Review of Adam Bennett’s Short Story “Jackson’s Revenge”

world war 4

© James Pyles

Adam Bennett is the co-founder of Zombie Pirate Publishing and his short story “Jackson’s Revenge” is featured in their SciFi anthology World War Four (which also features my short story “Joey,” but right now, that’s beside the point).

Yes, the tale mentions war and other planets, so the action is set sometime in the future and could definitely involve the aftermath of a fourth world war, but it also takes place in a bar and the weapons involved were merely pistols and swords, so I could easily imagine that the scene was sometime after the American Civil War. That’s a good thing, since it means the story is pretty much universal and you don’t have to be a hardcore science fiction fan to enjoy it.

Bennett’s short story is a study in misdirection, and the reader doesn’t get to find out the meaning of “Jackson’s Revenge” until the last several pages.

I like stories set in bars. I think those conversations tend to be more honest or at least more revealing, and not just because of the involvement of alcohol. There’s a line delivered by actor John Hoyt in the role of Dr. Phillip Boyce in the original Star Trek pilot episode The Cage (later re-edited into the award-winning two-part episode The Menagerie) when he’s serving a drink to a dejected, Captain Christopher Pike (played by Jeffery Hunter). Here’s the brief exchange between them:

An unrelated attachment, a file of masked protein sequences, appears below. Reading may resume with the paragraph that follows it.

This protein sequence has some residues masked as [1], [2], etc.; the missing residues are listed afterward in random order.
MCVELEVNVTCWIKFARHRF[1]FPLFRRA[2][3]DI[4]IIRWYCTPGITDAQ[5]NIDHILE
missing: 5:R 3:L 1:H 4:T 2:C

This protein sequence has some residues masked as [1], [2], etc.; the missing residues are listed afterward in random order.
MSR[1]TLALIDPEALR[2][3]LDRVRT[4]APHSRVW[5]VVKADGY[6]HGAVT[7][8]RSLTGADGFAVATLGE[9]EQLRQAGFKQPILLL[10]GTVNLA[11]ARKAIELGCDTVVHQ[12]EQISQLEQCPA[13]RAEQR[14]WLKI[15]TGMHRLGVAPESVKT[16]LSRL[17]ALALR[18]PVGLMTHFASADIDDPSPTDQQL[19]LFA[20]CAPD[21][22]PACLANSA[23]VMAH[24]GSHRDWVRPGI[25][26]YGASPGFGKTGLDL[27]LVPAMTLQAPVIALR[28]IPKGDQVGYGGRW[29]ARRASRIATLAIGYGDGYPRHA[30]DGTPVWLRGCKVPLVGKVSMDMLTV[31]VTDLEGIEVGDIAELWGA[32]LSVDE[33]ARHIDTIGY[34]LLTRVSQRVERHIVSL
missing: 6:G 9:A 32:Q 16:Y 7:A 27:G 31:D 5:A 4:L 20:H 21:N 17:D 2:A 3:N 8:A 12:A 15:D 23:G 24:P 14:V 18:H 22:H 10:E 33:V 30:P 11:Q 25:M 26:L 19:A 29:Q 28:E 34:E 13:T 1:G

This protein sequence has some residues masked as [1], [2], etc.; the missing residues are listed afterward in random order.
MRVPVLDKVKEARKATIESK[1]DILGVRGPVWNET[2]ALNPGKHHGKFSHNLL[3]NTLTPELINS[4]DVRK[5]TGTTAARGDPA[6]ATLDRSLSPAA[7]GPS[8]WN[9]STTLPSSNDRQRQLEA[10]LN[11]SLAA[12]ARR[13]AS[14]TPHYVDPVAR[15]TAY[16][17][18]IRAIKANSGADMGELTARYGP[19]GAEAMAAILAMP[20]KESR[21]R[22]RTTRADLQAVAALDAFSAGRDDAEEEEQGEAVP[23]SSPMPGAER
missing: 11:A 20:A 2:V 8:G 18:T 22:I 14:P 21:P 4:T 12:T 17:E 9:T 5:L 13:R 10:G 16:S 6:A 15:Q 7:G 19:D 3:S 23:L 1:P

Captain Christopher Pike: The devil’re you putting in there, ice?

Dr. Boyce: Who wants a warm martini?

Captain Christopher Pike: What makes you think I need one?

Dr. Boyce: Sometimes, a man’ll tell his bartender things he’ll… never tell his doctor.

I felt it especially appropriate since Jackson finally makes his confession to his bartender, who was also his partner (though not fully informed partner) in his revenge.

From my point of view, at least some of Jackson’s downfall was his own fault, but it’s amazing how well you can see in hindsight. Wars, no matter when or where they happen, leave a lot of broken people. This is where Bennett’s story begins and sadly ends with Jackson telling only one man the truth, hoping his lies will keep others from making the same mistake.

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